The infamous story of Benjamin Barker, a.k.a Sweeney Todd, who sets up a barber shop down in London which is the basis for a sinister partnership with his fellow tenant, Mrs. Lovett. Based on the hit Broadway musical.
Helena Bonham Carter,
In the Nineteenth Century, in London, the barber Sweeney Todd invites lonely and wealthy costumers in the port to his barbershop on the nearby Fleet Street and murders them to take their money, while his associate Mrs. Lovatt and owner of a bakery below is barbershop gets rid off the bodies. Sweeney uses his fortune to help the fleet owner Stephen Oakley with the intention to force his daughter Joanna to marry him. However, the beloved Joanna's boyfriend Mark Ingerstreet returns rich from his last voyage and Sweeney decides to kill him and steal his fortune in pearl, making Mrs. Lovatt jealous with the situation. Written by
Claudio Carvalho, Rio de Janeiro, Brazil
Karloff aSt the Monster, Lee and Lugosi as the Count, Lon Chaney jr as the Wolfman, Cushing as the Baron and Tod as Fleet Street's most notorious barber! Certain horror stars are destined to be associated with certain roles and Mr slaughter would forever be identified with Sweeney Todd. Provincial theatregoers and the outlying suburbs of London could be guaranteed a welter of blood - or beetroot juice - whenever Tod came to town for a 2-week residency. By the 30's, he was established as a star turn, having British B films built around him - his old-school melodramas being mostly rewritten from their stage versions to prominently feature him - see Jeffrey Richards excellent article on Slaughter in the book THE UNKNOWN 30'S.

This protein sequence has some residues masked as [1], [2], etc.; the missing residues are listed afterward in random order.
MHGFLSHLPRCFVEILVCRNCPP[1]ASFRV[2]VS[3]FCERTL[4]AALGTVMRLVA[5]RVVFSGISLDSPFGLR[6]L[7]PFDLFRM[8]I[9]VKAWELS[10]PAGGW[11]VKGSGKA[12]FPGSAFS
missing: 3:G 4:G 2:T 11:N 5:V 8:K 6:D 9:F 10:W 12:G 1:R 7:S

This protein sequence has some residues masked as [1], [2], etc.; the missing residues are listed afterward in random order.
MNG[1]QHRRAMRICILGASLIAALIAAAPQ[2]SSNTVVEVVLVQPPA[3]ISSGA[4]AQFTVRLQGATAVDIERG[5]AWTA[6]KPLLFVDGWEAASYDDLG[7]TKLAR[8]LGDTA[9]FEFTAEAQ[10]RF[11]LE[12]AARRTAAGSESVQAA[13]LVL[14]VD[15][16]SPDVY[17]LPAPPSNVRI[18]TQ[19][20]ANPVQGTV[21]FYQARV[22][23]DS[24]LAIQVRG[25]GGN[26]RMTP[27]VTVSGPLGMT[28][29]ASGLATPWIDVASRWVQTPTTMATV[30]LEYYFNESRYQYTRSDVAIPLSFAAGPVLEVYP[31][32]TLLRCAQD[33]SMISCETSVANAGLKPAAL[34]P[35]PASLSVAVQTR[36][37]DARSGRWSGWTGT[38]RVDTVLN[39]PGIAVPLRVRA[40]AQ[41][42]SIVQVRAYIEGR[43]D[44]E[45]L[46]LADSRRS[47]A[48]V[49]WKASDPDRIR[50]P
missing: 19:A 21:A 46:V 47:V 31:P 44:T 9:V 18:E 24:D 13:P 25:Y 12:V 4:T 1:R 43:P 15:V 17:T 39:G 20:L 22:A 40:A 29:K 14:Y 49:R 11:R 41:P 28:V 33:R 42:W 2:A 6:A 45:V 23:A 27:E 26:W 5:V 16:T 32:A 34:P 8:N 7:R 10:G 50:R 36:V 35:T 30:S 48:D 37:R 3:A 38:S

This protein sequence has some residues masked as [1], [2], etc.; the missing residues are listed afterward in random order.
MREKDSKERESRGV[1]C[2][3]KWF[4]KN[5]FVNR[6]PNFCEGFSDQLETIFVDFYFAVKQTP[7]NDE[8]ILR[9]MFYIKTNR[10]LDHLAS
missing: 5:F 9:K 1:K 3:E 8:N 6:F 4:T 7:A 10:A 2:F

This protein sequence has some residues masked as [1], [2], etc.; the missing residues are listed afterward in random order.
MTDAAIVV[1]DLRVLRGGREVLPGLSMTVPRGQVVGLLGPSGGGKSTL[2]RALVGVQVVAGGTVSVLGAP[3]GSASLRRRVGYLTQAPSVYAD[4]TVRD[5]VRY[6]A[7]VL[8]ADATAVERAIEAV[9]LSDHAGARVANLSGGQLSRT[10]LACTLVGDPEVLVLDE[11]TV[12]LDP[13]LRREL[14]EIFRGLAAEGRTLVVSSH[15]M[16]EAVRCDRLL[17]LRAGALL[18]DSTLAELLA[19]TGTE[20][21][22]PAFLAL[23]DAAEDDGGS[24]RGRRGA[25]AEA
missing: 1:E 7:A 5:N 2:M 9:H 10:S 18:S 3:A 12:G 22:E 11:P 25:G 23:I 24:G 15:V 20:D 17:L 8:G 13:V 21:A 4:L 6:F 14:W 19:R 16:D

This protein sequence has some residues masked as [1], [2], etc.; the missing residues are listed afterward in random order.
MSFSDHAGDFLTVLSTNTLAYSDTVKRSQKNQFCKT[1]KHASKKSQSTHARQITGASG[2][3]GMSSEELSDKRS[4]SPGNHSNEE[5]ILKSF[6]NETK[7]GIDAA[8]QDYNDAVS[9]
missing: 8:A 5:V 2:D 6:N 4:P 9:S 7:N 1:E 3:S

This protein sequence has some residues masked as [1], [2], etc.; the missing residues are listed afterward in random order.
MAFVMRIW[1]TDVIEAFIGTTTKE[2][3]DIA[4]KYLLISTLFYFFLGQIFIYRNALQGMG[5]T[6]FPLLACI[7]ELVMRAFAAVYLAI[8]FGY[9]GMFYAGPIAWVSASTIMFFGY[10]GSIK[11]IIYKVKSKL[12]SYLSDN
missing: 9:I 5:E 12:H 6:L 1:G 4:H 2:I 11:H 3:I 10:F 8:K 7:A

Despite the distancing device of a prologue and epilogue in a modern barbers, the film holds up extremely well. The sailor's battle with the natives at Trader Patterson's shows the grasp of the film's budget exceeding its reach. But all the staples of Victorian melodrama are present - the villain, the hero and heroine, the older man (usually a disapproving Father of the heroine) and a comic couple. Modern day audiences may feel decidedly queasy about the film's maltreatment of Tobias Wragg. Threatened and intimidated by Todd, cheerfully guzzling down god-knows-what in Mrs Lovatt's pies and forced to wear the heroine's clothes - he must have grown into an adult certifiable for treatment. The ending is contrived with Johanna rushing - unconvincingly disguised as a boy - to Sweeney's barbershop and being left to perish in the flames as the villain covers his tracks. Even more unlikely is the way Sweeney stays to watch his emporium go up in flames instead of fleeing with his riches, then rushing in for an ill-advised fight with Jack Ingestre (who adopts a convincing Yorkshire accent for his farmer disguise). The tipping chair was adopted to prevent us actually seeing any throat slitting but it results in a suitably ironic finale as the unconscious Todd is despatched to the inferno below. There is now an official Tod Slaughter website so log on and lend your support to the greatest villain British acting ever produced.
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